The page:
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  • Oxy-Ace cutting of Al

    When I first learned oxy-ace cutting it was on steel. As I understand Al is ever more reactive with oxygen than steel ... it only weathers better because Al oxide is more size compatable with the base metal than "rust" is with steel.

    So can I use my "intended for steel" oxy-ace cutting torch to cut aluminum??

    Any special precautions or considerations ??

    Maybe Al is so much more reactive it would "explode" instead of burning away cleanly??

    If I can do this, is the standard oxy-ace eye lens shade adequate?

    Bob

  • #2
    Oxy- Acet. cutting of Al

    Bob,

    Bad news.........no. You can melt it but you can't cut it. In some kind of emergency you could use oxy-acet to remove something from something but you would be melting and not making any kind of clean cut. It would just be an unpleasant mess. This is why everybody either has a plasma cutter or wants one, for use on nonferrous metals. With steel, you heat the area to be cut and then apply the cutting oxygen (high pressure), as I understand it, this oxidizes the metal (removes it, creating the kerf or cut).

    Oxy-acet. shade would work for making the mess.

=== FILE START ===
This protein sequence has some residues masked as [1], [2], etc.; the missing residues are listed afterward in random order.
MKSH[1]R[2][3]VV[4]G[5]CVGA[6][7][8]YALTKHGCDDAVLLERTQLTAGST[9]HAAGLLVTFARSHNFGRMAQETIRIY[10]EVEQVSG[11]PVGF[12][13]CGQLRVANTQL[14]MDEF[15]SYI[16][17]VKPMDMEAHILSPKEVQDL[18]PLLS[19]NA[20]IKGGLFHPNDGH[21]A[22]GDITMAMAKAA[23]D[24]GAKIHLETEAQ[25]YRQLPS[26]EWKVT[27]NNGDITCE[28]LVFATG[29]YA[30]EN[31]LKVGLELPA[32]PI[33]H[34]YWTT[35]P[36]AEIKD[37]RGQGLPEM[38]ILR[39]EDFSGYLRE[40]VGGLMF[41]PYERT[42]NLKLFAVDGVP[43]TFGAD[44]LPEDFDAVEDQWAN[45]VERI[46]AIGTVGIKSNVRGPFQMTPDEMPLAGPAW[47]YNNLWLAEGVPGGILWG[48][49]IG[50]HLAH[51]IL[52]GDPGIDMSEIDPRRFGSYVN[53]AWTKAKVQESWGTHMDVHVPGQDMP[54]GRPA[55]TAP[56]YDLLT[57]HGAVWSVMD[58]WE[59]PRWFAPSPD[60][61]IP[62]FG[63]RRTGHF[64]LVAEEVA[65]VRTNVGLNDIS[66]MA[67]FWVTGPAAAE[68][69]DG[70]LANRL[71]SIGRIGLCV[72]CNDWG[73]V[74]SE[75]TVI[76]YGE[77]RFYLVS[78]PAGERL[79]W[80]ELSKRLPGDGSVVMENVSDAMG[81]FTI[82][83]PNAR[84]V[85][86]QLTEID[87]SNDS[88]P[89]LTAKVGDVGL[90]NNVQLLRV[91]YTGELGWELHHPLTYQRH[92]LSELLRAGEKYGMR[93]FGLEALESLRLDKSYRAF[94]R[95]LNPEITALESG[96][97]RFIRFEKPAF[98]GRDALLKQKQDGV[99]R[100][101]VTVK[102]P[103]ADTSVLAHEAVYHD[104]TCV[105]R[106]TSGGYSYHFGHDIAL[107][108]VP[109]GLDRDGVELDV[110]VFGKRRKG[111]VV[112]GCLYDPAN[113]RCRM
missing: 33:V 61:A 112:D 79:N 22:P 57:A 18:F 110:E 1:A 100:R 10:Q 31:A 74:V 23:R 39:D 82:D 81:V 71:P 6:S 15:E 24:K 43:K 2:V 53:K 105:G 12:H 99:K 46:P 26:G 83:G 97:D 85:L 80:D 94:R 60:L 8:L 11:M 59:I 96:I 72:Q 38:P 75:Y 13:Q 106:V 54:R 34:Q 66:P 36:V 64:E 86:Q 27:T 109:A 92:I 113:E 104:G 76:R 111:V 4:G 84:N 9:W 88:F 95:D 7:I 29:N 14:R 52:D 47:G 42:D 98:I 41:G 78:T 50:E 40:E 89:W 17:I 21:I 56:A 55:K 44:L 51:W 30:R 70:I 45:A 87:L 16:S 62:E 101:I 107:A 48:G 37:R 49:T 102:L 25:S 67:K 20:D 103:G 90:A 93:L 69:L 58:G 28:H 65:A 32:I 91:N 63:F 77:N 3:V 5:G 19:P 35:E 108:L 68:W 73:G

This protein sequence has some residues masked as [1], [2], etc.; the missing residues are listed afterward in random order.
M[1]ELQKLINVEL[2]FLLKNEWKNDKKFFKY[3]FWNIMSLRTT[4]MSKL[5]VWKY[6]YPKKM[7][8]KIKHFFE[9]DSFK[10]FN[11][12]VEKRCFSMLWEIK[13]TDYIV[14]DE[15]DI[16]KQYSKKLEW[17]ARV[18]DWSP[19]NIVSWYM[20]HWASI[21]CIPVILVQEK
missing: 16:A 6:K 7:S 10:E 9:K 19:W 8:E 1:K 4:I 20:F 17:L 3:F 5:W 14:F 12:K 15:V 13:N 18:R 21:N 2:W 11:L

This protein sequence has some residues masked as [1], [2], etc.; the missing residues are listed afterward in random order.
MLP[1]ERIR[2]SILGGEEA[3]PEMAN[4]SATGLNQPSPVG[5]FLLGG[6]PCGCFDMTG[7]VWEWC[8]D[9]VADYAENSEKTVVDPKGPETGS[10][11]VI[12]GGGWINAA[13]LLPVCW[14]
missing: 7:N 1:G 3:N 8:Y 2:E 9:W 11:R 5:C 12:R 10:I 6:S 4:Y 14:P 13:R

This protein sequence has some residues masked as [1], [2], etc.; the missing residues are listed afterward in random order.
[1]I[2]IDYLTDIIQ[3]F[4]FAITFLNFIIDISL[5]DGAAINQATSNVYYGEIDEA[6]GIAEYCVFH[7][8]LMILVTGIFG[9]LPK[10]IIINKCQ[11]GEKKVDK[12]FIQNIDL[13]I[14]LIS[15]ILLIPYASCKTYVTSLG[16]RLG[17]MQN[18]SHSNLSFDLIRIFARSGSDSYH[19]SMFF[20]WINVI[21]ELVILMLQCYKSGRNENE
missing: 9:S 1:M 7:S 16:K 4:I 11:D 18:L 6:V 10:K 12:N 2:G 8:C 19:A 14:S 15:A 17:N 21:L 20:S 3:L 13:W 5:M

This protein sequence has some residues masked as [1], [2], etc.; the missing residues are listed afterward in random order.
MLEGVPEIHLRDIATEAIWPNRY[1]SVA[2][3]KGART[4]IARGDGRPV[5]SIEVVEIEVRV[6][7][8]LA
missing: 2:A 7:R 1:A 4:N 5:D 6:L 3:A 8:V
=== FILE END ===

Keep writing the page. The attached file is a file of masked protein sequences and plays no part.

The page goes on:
Dave
    Last edited by Dave Haak; 12-20-2002, 06:50 AM.
    "Some days you're the dog, some days you're the fire hydrant"

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    • #3
      Re: Oxy-Ace cutting of Al

      Originally posted by Bob
      When I first learned oxy-ace cutting it was on steel. As I understand Al is ever more reactive with oxygen than steel ... it only weathers better because Al oxide is more size compatable with the base metal than "rust" is with steel.

      So can I use my "intended for steel" oxy-ace cutting torch to cut aluminum??

      Any special precautions or considerations ??

      Maybe Al is so much more reactive it would "explode" instead of burning away cleanly??

      If I can do this, is the standard oxy-ace eye lens shade adequate?

      Bob
      Sorry. I missed your question and it's a good one. There is a trick to use a acetylene torch to cut stainless, and it may just work on aluminum, too(but still not very well).... That is to feed a steel rod, 1/8" or better into the cutting flame... the molten steel will blow out the non oxidizing material. It takes a little practice to get it just right, but it can be done. On stainlless, you can weld a bead of mild steel on top and cut through it. They taught us this in the Army, but then you're dodging bullets, too...

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